5. It what is relinquished by the assessee is treated as a share in the future profits as assumed by the GTO, it must be held that the same cannot be taxed under any of the provisions of the G. T. ACt. Section 3 is the charging section. It says that subject to other provisions contained in the ACt, gift-tax shall be levied in respect of the gifts, if any, made by a person during the previous year at the rate or rates specified in the Schedule. The expressions 'gift' is defined in clause (xii) of s. 2 to mean 'the transfer by one person to another of any existing movable or immovable property, made voluntarily and without consider action in money or money's worth and includes the transfer or conversion of any property referred to in section 4 deemed to be a gift under that section.'
6. The expression 'transfer of property' is defined in clause (xxiv) of s. 2 in the following words :
'Transfer of property' means may disposition conveyance, assignment, settlement, delivery, payment or other alienation of property and without limiting the generality of the foregoing, includes-
(a) the creation of a trust in property;
(b) the grant or creation of any lease, mortgage, charge, easement, licence, power, partnership or interest in property;
(c) the exercise of a power of appointment of property vested in any person, not the owner of the property, to determine its disposition in favour of any person other than the done of the power; and
(d) any transaction entered into by any person with intent thereby to diminish directly or indirectly the value of his own property and to increase the value of the property of any other person.'
7. Another provision which must be noticed is s. 4. It says that for the purpose of this ACt certain transaction shall be treated as gifts. Clause (c) of s. 4(1) is relevant for the present purpose. It reads :
'Where there is a release, discharge, surrender, forfeiture or abandonment of any debt, contract or other actionable claim or of any interest in property by any person, the value of the release, discharge surrender, forfeiture or abandonment, to the extent to which it has not been found to the satisfaction of the Gift-tax Officer to have been bona fide, m shall be deemed to be a gift made by the person responsible for the release, discharge, m surrender, forfeiture or abandonment.'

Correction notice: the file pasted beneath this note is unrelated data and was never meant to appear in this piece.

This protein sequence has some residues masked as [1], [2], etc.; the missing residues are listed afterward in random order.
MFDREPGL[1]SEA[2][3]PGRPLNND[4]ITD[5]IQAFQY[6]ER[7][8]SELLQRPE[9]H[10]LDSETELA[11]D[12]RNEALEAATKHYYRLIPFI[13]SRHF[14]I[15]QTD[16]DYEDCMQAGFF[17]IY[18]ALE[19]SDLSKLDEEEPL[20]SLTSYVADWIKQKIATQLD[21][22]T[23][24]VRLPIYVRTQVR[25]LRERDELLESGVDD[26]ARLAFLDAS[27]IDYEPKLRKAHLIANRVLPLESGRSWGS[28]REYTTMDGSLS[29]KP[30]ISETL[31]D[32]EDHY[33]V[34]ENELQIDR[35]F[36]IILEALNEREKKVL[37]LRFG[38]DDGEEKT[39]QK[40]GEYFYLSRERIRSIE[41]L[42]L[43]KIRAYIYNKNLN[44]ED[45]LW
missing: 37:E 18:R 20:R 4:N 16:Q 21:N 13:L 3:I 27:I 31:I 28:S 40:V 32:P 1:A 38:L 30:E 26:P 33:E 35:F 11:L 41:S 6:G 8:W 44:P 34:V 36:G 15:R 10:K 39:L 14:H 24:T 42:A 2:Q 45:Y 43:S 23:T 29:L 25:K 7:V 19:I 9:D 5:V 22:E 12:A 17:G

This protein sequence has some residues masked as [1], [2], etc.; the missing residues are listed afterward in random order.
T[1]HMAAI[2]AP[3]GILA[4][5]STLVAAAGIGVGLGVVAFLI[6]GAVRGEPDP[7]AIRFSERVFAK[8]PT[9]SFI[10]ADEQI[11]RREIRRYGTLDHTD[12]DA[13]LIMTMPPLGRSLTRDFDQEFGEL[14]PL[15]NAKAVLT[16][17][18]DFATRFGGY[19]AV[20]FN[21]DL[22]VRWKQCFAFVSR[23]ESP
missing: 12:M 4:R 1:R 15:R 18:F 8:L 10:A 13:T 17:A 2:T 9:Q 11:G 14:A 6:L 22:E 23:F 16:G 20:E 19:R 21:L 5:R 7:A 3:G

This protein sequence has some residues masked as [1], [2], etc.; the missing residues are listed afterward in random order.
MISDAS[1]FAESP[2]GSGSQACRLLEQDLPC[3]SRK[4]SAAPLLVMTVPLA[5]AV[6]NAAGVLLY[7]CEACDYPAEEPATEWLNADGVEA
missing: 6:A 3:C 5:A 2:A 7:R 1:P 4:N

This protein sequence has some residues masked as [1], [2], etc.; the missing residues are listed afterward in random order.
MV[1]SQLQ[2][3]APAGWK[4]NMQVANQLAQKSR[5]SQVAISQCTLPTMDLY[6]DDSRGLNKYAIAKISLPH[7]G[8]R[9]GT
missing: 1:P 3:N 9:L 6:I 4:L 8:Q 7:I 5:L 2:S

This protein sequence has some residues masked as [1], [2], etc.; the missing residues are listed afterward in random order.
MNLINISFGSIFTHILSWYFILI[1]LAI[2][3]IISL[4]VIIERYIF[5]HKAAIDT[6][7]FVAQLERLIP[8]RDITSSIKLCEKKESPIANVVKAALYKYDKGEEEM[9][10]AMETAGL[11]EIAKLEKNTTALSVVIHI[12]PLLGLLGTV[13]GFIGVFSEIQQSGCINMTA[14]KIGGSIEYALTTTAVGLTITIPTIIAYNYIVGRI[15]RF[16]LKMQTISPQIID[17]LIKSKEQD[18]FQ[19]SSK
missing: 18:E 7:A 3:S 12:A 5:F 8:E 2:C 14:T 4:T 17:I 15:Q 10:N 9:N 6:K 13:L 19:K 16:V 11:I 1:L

8. The question is whether the surrender or relinquishment of future profits can be treated as a gift, i.e., as a transfer of movable or immovable property from one person to another within the meaning of s. 2(xxiv)? Or, can it be treated as transfer of property whereby, as a result of the transaction, the value of one's property whereby, as a result of the transaction, the value of one's property is diminished directly or another person, as contemplated by clause (xxiv)? It has also to be considered whether such a transaction falls within or attracts s. 4(1)(c). We are of the opinion that looked at from any angle, surrender of future profits cannot be treated as a gift'. Future profits is not property because once a person ceases to be a partner, there is no question of his receiving any profits thereafter. Similarly, by such alleged surrender, there is no diminution in the value of one's property nor is there any increase in the value of the property of the other person as contemplated by clause (xxiv). This is the view taken by the Madras High Court in Addl. CGT v. P. Krishnamoorthy : 110ITR212(Mad) . It has held that even if the right of a partner to share the future profits is considered to be 'property' there can be no question of a retiring partner having right to share future profits and that such a non-existent right cannot be 'property' as contemplated by the statute. It has observed that the moment a partner retires from a firm he will have no right to receive any future profits in the firm and, hence, there is no question of his giving up any such right. We are in respectful agreement with this view and according hold that if the subject-matter of gift is treated to be the surrender of the assessee's share in the profits of the firm, there is no gift of any property nor is there any transfer of property, within the meaning of clause (xxiv). On the same reasoning, s. 4 also must be said to be inapplicable.